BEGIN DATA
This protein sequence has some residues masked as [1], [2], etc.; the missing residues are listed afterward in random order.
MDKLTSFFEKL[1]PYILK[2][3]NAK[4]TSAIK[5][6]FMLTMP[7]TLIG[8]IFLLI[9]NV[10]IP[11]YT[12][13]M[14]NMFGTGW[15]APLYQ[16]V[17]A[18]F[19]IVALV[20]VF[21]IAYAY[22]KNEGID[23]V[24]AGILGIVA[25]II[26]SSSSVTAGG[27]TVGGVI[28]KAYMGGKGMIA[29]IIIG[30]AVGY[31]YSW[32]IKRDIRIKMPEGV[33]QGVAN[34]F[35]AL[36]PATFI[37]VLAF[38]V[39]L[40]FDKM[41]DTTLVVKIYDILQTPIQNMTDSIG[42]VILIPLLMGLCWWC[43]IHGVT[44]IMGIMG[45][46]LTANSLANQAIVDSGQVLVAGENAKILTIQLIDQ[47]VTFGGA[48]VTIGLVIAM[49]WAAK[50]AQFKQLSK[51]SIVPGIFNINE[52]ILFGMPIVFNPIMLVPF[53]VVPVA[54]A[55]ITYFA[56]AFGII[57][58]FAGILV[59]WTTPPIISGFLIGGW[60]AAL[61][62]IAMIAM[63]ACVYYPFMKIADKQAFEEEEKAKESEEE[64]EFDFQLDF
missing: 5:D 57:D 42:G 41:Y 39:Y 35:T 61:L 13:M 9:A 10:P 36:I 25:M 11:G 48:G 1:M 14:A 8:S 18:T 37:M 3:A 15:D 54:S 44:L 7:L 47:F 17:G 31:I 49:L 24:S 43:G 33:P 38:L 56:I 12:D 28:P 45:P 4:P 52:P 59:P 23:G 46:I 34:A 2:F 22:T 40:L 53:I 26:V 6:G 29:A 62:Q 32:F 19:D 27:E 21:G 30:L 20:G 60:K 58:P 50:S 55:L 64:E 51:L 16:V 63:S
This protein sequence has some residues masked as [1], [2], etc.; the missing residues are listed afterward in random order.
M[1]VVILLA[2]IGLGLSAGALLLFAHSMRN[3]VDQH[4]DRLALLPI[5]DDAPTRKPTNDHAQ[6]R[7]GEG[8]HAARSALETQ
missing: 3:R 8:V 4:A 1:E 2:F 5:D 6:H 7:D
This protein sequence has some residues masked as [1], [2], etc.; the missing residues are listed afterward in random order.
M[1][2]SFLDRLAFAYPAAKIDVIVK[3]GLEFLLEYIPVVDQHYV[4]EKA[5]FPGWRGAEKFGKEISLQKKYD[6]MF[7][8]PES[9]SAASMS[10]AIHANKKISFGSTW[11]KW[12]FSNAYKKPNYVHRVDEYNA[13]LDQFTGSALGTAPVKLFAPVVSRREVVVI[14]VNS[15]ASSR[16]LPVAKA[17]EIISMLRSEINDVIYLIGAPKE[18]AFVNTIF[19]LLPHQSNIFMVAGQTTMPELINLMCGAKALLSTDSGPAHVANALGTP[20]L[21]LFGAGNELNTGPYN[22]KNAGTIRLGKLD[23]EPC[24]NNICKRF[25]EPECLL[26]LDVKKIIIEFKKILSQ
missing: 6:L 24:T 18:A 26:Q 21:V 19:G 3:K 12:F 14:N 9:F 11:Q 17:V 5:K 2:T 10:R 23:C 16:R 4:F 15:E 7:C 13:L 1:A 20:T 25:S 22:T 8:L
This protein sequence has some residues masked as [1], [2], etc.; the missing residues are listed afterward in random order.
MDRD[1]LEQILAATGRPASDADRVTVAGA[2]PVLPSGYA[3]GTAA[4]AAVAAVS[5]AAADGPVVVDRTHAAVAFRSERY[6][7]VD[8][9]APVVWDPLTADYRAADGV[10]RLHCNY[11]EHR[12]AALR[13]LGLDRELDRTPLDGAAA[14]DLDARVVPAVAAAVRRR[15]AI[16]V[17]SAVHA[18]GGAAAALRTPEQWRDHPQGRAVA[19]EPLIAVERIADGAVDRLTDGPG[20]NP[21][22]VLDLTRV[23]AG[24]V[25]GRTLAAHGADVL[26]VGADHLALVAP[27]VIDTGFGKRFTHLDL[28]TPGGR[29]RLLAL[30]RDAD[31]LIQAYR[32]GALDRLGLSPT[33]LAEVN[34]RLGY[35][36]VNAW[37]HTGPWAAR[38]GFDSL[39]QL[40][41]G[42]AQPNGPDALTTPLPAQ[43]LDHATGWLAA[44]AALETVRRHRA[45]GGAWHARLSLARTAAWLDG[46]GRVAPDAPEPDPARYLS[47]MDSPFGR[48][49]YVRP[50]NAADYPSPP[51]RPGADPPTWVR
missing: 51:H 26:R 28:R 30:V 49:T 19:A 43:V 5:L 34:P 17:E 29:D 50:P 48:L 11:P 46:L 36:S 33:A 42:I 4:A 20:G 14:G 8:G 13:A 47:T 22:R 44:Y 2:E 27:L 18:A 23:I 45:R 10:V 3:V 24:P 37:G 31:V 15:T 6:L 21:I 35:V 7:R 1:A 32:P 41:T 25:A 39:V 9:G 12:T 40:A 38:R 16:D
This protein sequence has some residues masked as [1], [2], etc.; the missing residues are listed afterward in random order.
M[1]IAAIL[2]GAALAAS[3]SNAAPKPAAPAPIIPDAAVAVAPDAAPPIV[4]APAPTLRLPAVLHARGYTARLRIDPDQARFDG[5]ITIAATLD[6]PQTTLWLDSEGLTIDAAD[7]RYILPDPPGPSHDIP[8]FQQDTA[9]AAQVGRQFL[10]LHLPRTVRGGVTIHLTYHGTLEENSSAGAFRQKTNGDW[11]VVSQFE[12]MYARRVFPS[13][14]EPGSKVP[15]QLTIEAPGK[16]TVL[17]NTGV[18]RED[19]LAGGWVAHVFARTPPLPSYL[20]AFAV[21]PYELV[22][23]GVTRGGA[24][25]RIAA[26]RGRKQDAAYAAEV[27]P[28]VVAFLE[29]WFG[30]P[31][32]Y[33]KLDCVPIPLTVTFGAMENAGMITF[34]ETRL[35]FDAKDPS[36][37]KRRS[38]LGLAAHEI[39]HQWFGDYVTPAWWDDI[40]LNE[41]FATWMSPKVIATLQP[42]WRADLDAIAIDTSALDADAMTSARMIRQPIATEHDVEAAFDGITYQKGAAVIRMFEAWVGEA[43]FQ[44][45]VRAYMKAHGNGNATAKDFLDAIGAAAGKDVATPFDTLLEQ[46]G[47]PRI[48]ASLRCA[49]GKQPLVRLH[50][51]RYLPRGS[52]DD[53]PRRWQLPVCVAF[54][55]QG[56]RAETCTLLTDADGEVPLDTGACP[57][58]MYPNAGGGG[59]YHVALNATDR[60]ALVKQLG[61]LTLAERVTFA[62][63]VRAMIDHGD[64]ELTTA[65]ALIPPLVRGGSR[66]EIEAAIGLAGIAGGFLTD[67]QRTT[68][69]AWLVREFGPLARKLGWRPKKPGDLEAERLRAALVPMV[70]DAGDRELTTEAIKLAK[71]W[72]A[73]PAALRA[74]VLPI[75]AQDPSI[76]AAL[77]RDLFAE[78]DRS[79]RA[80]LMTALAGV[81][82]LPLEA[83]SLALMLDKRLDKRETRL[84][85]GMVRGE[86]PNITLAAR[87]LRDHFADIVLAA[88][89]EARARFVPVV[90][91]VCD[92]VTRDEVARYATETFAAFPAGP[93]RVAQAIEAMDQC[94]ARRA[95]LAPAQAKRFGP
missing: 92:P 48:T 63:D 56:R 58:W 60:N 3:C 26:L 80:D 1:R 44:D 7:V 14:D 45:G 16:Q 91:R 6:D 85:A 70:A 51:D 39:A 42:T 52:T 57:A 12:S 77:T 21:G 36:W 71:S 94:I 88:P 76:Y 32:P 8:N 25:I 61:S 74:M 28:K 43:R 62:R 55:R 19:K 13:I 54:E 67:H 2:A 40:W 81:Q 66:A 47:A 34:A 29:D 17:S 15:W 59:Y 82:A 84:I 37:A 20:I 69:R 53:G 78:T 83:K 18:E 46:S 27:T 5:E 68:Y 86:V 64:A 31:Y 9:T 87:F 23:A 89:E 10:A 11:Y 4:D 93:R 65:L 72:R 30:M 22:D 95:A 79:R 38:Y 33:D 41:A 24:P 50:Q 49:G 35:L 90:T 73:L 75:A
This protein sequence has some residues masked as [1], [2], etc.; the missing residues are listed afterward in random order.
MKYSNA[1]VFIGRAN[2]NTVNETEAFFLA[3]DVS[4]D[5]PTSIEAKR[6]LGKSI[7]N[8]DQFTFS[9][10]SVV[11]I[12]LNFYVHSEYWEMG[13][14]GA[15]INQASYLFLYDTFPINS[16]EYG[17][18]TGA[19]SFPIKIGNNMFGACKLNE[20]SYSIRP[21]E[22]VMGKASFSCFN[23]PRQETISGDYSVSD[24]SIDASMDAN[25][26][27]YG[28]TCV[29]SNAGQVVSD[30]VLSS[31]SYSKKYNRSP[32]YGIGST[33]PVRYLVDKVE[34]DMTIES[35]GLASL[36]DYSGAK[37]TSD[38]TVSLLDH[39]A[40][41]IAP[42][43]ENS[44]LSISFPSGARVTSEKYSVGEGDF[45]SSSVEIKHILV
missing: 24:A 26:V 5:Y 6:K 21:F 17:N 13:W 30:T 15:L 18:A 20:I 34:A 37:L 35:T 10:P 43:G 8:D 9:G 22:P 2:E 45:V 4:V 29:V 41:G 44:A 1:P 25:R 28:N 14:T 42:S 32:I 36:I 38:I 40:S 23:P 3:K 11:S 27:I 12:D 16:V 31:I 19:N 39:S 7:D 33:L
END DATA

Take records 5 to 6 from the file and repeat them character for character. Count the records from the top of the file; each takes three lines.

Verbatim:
This protein sequence has some residues masked as [1], [2], etc.; the missing residues are listed afterward in random order.
M[1]IAAIL[2]GAALAAS[3]SNAAPKPAAPAPIIPDAAVAVAPDAAPPIV[4]APAPTLRLPAVLHARGYTARLRIDPDQARFDG[5]ITIAATLD[6]PQTTLWLDSEGLTIDAAD[7]RYILPDPPGPSHDIP[8]FQQDTA[9]AAQVGRQFL[10]LHLPRTVRGGVTIHLTYHGTLEENSSAGAFRQKTNGDW[11]VVSQFE[12]MYARRVFPS[13][14]EPGSKVP[15]QLTIEAPGK[16]TVL[17]NTGV[18]RED[19]LAGGWVAHVFARTPPLPSYL[20]AFAV[21]PYELV[22][23]GVTRGGA[24][25]RIAA[26]RGRKQDAAYAAEV[27]P[28]VVAFLE[29]WFG[30]P[31][32]Y[33]KLDCVPIPLTVTFGAMENAGMITF[34]ETRL[35]FDAKDPS[36][37]KRRS[38]LGLAAHEI[39]HQWFGDYVTPAWWDDI[40]LNE[41]FATWMSPKVIATLQP[42]WRADLDAIAIDTSALDADAMTSARMIRQPIATEHDVEAAFDGITYQKGAAVIRMFEAWVGEA[43]FQ[44][45]VRAYMKAHGNGNATAKDFLDAIGAAAGKDVATPFDTLLEQ[46]G[47]PRI[48]ASLRCA[49]GKQPLVRLH[50][51]RYLPRGS[52]DD[53]PRRWQLPVCVAF[54][55]QG[56]RAETCTLLTDADGEVPLDTGACP[57][58]MYPNAGGGG[59]YHVALNATDR[60]ALVKQLG[61]LTLAERVTFA[62][63]VRAMIDHGD[64]ELTTA[65]ALIPPLVRGGSR[66]EIEAAIGLAGIAGGFLTD[67]QRTT[68][69]AWLVREFGPLARKLGWRPKKPGDLEAERLRAALVPMV[70]DAGDRELTTEAIKLAK[71]W[72]A[73]PAALRA[74]VLPI[75]AQDPSI[76]AAL[77]RDLFAE[78]DRS[79]RA[80]LMTALAGV[81][82]LPLEA[83]SLALMLDKRLDKRETRL[84][85]GMVRGE[86]PNITLAAR[87]LRDHFADIVLAA[88][89]EARARFVPVV[90][91]VCD[92]VTRDEVARYATETFAAFPAGP[93]RVAQAIEAMDQC[94]ARRA[95]LAPAQAKRFGP
missing: 92:P 48:T 63:D 56:R 58:W 60:N 3:C 26:L 80:D 1:R 44:D 7:V 14:D 45:G 16:Q 91:R 6:D 85:A 70:A 51:D 39:A 42:T 52:T 57:A 12:S 77:T 21:G 36:W 71:S 94:I 88:P 76:Y 32:P 8:N 25:I 61:S 74:M 28:K 43:R 62:R 55:R 19:K 13:I 54:E 67:H 2:A 40:W 81:Q 66:A 47:A 34:A 29:D 17:S 15:W 59:Y 82:A 84:I 37:A 20:I 69:R 53:G 78:T 83:K 18:E 46:S 27:T 5:E 68:Y 86:V 64:A 31:Y 9:T 87:F 23:A 89:E 10:A 11:Y 4:D 93:R 65:L 72:R 30:M 22:D 95:A 79:R 38:Y 33:D 41:A 24:P 50:Q 49:G 35:L 90:T 73:L 75:A
This protein sequence has some residues masked as [1], [2], etc.; the missing residues are listed afterward in random order.
MKYSNA[1]VFIGRAN[2]NTVNETEAFFLA[3]DVS[4]D[5]PTSIEAKR[6]LGKSI[7]N[8]DQFTFS[9][10]SVV[11]I[12]LNFYVHSEYWEMG[13][14]GA[15]INQASYLFLYDTFPINS[16]EYG[17][18]TGA[19]SFPIKIGNNMFGACKLNE[20]SYSIRP[21]E[22]VMGKASFSCFN[23]PRQETISGDYSVSD[24]SIDASMDAN[25][26][27]YG[28]TCV[29]SNAGQVVSD[30]VLSS[31]SYSKKYNRSP[32]YGIGST[33]PVRYLVDKVE[34]DMTIES[35]GLASL[36]DYSGAK[37]TSD[38]TVSLLDH[39]A[40][41]IAP[42][43]ENS[44]LSISFPSGARVTSEKYSVGEGDF[45]SSSVEIKHILV
missing: 24:A 26:V 5:Y 6:K 21:F 17:N 13:W 30:T 15:L 18:A 20:I 34:A 37:L 35:T 10:P 43:G 8:D 9:G 22:P 2:E 45:V 4:V 29:V 41:G 44:A 1:P 25:R 28:N 14:T 42:S 32:I 36:I 38:I 40:S 23:P 3:K 11:S 27:I 12:D 16:V 31:I 19:N 39:S 7:D 33:L